NBA media day live updates: Hawks, Wizards tip off as training camps begin

Sam Presti kicked off media day szn Thursday with a long and entertaining session in Oklahoma City. He touched on a number of issues — from Shai Gilgeous-Alexander and his thoughts on drummers vis a vis the development arc of basketball teams — but he had some other interesting points to make.

He said that this year’s Thunder are projected to be the second-youngest team in NBA history, behind only last year’s Thunder.

SGA has become the latest young star-level player to hit the rumor market after the Jazz traded Donovan Mitchell to the Cavaliers. Presti was asked his thoughts on that development and he answered, surprisingly, with a dissection of the media ecosystem in 2022.

“The only reason we’re talking about it is because another player on another team got traded,” he said. “The machine — the aggregation machine — is empty now. So we need a little more content. That’s the price of admission. It’s not a penalty. No one’s out to try to disrupt the Thunder or create problems for the Thunder. This is the business we work in. You shouldn’t be surprised by that because there needs to be content. It’s a business. We need attention. Attention drives advertisements. Advertisements drive salaries. And that’s how it works. We have to be able to perform regardless of that. So I just think I’m level-setting that to say that if Donovan Mitchell wasn’t traded already, you wouldn’t ask me that question. So therefore, I don’t think they’re related.”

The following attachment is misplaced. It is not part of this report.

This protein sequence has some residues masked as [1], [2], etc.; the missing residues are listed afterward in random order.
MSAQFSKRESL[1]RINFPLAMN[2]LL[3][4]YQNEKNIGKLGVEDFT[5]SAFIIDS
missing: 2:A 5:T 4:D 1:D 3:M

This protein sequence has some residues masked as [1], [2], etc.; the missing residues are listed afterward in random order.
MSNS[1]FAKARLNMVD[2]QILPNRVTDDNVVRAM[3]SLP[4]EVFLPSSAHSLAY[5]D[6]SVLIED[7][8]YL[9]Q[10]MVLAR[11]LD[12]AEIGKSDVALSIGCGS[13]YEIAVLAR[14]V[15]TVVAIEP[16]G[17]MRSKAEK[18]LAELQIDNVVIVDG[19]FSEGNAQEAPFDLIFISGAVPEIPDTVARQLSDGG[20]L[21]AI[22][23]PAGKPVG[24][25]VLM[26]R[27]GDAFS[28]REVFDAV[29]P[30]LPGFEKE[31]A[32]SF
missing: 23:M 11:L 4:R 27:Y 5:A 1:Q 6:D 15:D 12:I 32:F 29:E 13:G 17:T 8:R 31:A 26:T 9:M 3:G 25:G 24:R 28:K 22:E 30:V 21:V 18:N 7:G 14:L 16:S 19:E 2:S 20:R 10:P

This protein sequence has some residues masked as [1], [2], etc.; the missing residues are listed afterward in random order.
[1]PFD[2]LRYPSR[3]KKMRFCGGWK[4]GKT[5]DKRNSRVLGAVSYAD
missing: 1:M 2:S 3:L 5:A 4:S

While I sat there wondering whether I was now part of this machine, Presti went on. Notably, he segued from a discussion about Pearl Jam to throw hosannas at the feet of Seattle and its place as a basketball city. Seattle, of course, lost its beloved Supersonics to Oklahoma City.

Presti believes they’ll get a team back soon enough.

“Seattle is an incredible place, an incredible city,” he said. “They will have a basketball team again… All of us here, we’re hopeful that happens… When it happens it’s going to be great.”

So what does Presti know and when did he know it? Not exactly tamping down expectations of NBA expansion.

Anyway, in case you thought Presti was just out here saying stuff, he assured listeners that he wasn’t. He began an answer about the growth he’s undergone during his 16 years running the Thunder with an assurance that everything he says is a sincerely held belief. The Presti we see is the Presti everyone gets, and it is fantastic.

“This is not performance art,” he said. “I’m not on Twitter. And this isn’t Twitter. This is what I really think.”

(Photo of Sam Presti: Zach Beeker / NBAE via Getty Images)

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